By: Anonymous

Translated by: Arthur David Waley (1889-1966)

Thursday, 17 November 2016

Fowles in the Frith by Anonymous with rough rendering into modern English by flusteredduck

Fowles in the frith,
The fisshes in the flood,
And I mon waxe wood
Much sorwe I walke with
For beste of boon and blood.

Fowls in the wood,
The fishes in the flood,
And I must go mad
Much sorrow I walk with
For beast of bone and blood.


Date: 13th-14th century

By: Anonymous

Tuesday, 25 October 2016

The Viking Terror by Anonymous

Fierce is the wind tonight,
It ploughs up the white hair of the sea
I have no fear that the Viking hosts
Will come over the water to me.


Date: 7th or 8th century (original in Gaelic); 1949 (translation in English)

By: Anonymous

Translated by: Fred Norris Robinson (1871-1966)

Monday, 17 October 2016

The Scholar and His Cat, Pangur Bán by Anonymous

I and Pangur Bán my cat,
‘Tis a like task we are at:
Hunting mice is his delight,
Hunting words I sit all night.

Better far than praise of men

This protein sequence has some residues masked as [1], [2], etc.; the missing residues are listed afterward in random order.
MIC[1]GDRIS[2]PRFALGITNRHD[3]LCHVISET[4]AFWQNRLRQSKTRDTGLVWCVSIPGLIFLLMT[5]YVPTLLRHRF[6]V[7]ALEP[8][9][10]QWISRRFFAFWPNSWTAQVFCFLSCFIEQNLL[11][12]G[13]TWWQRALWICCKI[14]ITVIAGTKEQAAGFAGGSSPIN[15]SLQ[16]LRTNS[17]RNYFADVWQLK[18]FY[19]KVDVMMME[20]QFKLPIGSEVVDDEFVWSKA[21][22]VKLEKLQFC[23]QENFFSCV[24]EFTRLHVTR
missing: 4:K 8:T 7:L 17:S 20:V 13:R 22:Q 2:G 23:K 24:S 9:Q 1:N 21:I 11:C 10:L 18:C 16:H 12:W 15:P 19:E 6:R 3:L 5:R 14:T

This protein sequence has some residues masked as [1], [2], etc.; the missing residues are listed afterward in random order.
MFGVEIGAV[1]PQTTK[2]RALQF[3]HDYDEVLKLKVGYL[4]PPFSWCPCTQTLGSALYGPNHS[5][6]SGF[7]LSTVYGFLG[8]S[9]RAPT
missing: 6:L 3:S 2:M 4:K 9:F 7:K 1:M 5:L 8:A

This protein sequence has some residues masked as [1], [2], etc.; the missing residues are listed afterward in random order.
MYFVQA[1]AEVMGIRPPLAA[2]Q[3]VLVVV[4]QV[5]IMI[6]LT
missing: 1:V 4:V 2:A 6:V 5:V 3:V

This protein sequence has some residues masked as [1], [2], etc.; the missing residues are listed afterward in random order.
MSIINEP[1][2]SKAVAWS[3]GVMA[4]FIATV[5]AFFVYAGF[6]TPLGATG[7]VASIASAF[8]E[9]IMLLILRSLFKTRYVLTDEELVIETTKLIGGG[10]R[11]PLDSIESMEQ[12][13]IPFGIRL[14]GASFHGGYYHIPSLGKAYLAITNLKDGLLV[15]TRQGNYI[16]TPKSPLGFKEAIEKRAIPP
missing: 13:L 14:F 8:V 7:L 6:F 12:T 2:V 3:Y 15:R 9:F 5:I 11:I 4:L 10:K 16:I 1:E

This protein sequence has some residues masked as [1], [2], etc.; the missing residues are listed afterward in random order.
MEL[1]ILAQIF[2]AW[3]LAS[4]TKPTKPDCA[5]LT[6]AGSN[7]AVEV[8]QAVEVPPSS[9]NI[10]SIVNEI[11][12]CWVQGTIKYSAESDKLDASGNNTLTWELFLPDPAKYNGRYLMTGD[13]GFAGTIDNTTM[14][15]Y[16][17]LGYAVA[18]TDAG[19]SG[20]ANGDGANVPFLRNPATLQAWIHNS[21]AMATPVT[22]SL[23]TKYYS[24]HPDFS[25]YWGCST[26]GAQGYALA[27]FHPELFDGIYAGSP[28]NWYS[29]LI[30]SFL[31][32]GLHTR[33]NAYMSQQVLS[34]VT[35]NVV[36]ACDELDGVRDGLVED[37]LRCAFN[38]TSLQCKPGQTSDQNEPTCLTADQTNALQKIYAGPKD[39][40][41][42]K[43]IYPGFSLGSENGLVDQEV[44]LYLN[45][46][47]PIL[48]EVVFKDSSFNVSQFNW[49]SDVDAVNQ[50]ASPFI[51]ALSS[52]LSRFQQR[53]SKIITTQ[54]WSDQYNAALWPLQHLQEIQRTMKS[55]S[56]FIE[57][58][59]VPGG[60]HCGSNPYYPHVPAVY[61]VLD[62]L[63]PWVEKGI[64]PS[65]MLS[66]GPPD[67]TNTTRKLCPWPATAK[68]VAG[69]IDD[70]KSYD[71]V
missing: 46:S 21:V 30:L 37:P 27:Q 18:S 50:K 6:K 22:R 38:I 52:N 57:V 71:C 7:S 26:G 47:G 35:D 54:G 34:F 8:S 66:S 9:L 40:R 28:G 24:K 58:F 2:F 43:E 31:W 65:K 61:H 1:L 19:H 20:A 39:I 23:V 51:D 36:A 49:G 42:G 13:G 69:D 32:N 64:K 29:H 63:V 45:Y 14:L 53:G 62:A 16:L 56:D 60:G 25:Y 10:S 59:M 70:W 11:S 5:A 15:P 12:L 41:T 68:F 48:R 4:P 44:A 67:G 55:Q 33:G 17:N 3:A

‘Tis to sit with book and pen;
Pangur bears me no ill-will,
He too plies his simple skill.

‘Tis a merry task to see
At our tasks how glad are we,
When at home we sit and find
Entertainment to our mind.

Oftentimes a mouse will stray
In the hero Pangur’s way;
Oftentimes my keen thought set
Takes a meaning in its net.

‘Gainst the wall he sets his eye
Full and fierce and sharp and sly;
‘Gainst the wall of knowledge I
All my little wisdom try.

When a mouse darts from its den,
O how glad is Pangur then!
O what gladness do I prove
When I solve the doubts I love!

So in peace our task we ply,
Pangur Bán, my cat, and I;
In our arts we find our bliss,
I have mine and he has his.

Practice every day has made
Pangur perfect in his trade;
I get wisdom day and night
Turning darkness into light.


Date: 9th century (original in Gaelic); 1934 (translation in English)

By: Anonymous

Translated by: Robin Ernest William Flower (1881-1946)

Tuesday, 30 August 2016

The Wife’s Lament by Anonymous

I make this song of myself, deeply sorrowing,
my own life’s journey. I am able to tell
all the hardships I’ve suffered since I grew up,
but new or old, never worse than now –
ever I suffer the torment of my exile.

First my lord left his people
for the tumbling waves; I worried at dawn
where on earth my leader of men might be.
When I set out myself in my sorrow,